As a consumer there are several different sorts of email address that are described as “disposable” or “temporary”.
Some of them are what we might call tagged addresses – addresses that are unique, created to be given to a specific vendor. If it’s misused by the vendor, or if it’s leaked to spammers, then the address can be disabled, either by rejecting or by silently discarding mail sent to it.
Others are created for a specific use, and will only be briefly valid, either for a single email or for a short period of time (ten minutes, an hour, something like that). They typically don’t have any connection to a users “real” email address, and are just accessed via a web page. A user might use this when they’re being required to give an email address to access some sort of service but there’s no ongoing use of that email address by the service, e.g. if a vendor is making something available for download in return for an email address, but you really aren’t interested in ongoing mail from the vendor. For cost reasons, these will typically start rejecting mail rather than discarding it when they’re disabled.
Others are addresses that just discard any mail sent to them.
Still others are addresses that are normal mailboxes, but not a mailbox that the user ever reads. At one point it wasn’t unusual for people to have a gmail address to talk to their friends, and a yahoo address to give to marketers.
Why do I care?
Every now and then someone asks for a list of all the domains that are used for “disposable” emails. There are quite a few out there, with varying levels of maintenance and accuracy, for example this one or this.
I often say something like “And don’t forget yahoo.com. If you wouldn’t use yahoo.com for whatever you’re using the list of disposable addresses for, take a moment to think about what you’re doing.”
This sometimes upsets people.
But they should still think about why they want to identify whether an email address is “disposable” or “temporary”.
We want it for reporting!
Go for it. I’m not convinced it’s a particularly useful thing to measure, but why not try it and see?
We want to ensure only real people sign up for our service!
If someone is building bots to use your service, one of the easiest parts of that is to create an email address for the bot. They’re not going to be slowed down by your requiring an email address that’s not on one of these lists.
On the other hand, if someone is going out of their way to create an email address just to give to you, they’re definitely real.
We don’t want people to just enter random junk when they download our whitepaper!
That’s a good reason to spend some effort validating the email address, but there’s probably no real need to distinguish between disposable and other email addresses for that. Send the link to download the whitepaper to the email address they give you – that way there’s no benefit to them to giving you a fake email address. (And if you track the download click you’ve got something that’s almost a confirmed opt-in on the email address.)
Make it clear to them that you’ll mail them the whitepaper link up-front (and what else you plan to use it for). If they still decide that they don’t want your follow up mails, maybe you could have included some of your sales pitch in the whitepaper download?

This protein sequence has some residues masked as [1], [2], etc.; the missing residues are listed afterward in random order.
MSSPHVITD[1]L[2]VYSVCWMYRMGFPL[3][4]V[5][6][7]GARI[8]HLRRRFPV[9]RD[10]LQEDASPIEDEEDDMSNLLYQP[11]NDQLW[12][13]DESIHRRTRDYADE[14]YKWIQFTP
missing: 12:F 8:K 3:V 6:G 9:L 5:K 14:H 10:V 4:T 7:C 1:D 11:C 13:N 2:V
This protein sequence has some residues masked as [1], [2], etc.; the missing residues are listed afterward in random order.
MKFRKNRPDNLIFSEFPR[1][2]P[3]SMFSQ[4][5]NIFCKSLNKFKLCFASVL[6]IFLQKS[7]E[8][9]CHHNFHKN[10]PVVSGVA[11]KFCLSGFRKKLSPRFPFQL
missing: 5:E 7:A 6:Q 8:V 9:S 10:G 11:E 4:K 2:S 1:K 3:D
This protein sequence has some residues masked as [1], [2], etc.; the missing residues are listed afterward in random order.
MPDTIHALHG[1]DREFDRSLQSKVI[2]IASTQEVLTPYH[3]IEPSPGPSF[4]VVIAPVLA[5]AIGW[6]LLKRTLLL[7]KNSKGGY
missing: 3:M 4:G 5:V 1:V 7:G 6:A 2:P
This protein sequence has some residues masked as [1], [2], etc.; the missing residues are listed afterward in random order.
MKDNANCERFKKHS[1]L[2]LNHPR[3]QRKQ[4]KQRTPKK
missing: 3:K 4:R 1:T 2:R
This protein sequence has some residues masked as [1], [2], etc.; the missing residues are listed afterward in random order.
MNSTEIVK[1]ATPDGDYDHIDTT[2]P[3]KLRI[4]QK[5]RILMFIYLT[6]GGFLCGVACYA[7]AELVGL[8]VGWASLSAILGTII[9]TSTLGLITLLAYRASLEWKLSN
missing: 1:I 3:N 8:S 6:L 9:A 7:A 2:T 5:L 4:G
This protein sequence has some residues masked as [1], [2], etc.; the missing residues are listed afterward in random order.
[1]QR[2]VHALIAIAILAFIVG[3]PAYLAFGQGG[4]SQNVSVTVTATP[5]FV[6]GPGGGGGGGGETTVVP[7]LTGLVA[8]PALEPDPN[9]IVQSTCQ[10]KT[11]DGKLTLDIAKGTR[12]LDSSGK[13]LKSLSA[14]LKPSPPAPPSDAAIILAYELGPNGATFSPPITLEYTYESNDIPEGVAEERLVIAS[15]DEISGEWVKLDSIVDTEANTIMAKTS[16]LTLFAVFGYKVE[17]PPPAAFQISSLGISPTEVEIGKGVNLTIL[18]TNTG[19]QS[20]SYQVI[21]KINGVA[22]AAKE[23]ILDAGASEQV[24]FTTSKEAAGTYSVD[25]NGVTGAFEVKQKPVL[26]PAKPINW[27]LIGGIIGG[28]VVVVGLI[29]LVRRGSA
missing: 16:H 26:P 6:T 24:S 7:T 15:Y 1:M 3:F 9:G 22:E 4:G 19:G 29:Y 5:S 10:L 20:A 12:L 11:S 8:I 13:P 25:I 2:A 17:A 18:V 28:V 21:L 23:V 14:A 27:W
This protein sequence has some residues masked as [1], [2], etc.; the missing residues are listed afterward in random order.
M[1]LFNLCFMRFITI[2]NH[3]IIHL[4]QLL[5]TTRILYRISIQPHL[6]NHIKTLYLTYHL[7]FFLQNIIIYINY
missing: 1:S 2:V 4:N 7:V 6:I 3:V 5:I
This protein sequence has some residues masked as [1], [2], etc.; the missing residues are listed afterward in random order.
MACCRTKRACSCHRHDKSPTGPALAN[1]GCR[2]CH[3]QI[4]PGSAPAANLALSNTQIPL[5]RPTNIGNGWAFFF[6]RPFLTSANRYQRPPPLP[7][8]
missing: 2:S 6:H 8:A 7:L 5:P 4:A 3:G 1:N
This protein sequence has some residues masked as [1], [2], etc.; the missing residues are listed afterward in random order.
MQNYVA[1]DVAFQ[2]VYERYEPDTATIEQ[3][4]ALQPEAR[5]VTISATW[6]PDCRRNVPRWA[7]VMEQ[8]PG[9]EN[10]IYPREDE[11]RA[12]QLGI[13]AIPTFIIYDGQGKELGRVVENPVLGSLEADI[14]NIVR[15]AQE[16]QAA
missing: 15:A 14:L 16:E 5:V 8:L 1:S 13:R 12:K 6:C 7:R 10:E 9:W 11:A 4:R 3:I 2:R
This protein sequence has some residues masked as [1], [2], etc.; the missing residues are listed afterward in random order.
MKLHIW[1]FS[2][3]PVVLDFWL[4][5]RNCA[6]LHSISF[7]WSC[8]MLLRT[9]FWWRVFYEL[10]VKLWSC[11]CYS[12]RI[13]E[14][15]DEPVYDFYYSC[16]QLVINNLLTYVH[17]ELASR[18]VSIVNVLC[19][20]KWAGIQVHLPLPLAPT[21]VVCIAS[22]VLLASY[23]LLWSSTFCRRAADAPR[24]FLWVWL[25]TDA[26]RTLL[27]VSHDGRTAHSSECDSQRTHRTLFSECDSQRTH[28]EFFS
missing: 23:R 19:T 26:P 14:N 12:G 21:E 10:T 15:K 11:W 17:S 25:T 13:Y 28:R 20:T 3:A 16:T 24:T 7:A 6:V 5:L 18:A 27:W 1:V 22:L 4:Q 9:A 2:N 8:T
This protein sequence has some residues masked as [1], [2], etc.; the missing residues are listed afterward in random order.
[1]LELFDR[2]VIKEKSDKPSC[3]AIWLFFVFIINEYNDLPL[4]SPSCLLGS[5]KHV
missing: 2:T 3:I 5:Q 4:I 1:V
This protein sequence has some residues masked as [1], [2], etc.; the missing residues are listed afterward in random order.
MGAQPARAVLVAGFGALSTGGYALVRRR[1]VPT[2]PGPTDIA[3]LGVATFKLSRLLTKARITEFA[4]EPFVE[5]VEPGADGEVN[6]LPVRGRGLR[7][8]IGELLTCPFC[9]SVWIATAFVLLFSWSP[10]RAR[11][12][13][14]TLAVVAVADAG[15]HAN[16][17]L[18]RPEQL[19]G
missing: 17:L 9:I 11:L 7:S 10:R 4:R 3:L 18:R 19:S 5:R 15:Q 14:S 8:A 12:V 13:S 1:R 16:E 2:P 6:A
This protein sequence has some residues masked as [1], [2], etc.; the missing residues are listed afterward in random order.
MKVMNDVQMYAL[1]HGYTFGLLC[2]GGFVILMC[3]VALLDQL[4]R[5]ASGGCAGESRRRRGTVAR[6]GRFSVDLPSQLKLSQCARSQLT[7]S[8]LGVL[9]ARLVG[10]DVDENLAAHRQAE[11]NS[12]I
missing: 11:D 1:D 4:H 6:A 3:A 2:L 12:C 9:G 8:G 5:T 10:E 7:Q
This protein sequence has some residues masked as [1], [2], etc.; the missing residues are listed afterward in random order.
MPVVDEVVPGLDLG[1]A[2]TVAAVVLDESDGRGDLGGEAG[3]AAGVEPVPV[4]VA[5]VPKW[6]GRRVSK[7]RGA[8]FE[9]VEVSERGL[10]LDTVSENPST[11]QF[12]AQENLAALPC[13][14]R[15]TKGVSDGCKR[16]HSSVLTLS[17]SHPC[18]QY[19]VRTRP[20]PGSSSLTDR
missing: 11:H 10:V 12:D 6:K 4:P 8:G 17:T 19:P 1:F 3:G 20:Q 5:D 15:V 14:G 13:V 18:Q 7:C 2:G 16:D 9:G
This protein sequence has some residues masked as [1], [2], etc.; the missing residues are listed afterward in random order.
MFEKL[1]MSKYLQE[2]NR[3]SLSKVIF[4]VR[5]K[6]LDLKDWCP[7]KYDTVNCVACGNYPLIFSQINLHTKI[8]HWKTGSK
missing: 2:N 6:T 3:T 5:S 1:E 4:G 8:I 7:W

We’re doing this to fill our sales funnel!
If someone isn’t receptive to your sales mail then they’re a negative value to you if your sales folks spend time on them. If someone isn’t interested and they give you a disposable email address that bounces, or one that never “opens” (loads images) then your normal processes will remove that from your sales automation very quickly and they won’t waste your time.
The service they’re signing up for relies on sending them email!
Then they’re going to find out fairly quickly that they made a poor choice to use an unusable email address. They’ve had a quick look at your service, if they’re still interested they’ll be back with a longer-term email address.
It’s an ongoing service they’re signing up for, but we’d like to be able to send them mail in the future!
Maybe in-app messaging, either in addition to email or only if the mail you send bounces is worth adding?
Our value proposition is that they give us an email address, we let them download something. It’s unfair if they violate that social expectation.
If someone gives you a disposable email address in this case then they don’t think the ongoing mail you’ll be sending them is of value to them, and they don’t think the tradeoff is worth it. Maybe they’re wrong? Stress how great the content / discounts / whatever you’ll send them later is going to be. Maybe they’re right. Don’t waste your time worrying about the recipient who’s not going to be receptive, and will just unsubscribe if you force them to give you their “real” email address.
We’re trying to avoid financial fraud of various types, and we think that fraud correlates with use of disposable email addresses!
Avoiding fraud is a great thing – there are commercial services who’ll help you with that, based on more information than just an email address. They may use “is this email address disposable?” as part of their automation, but they’ll also be monitoring results on an ongoing basis, rather than just downloading a random blacklist off of github.
There’s some other reason!
Go for it. But be clear with yourself why you’re distinguishing between a “disposable” email address and an email address you can’t mechanically recognise as such.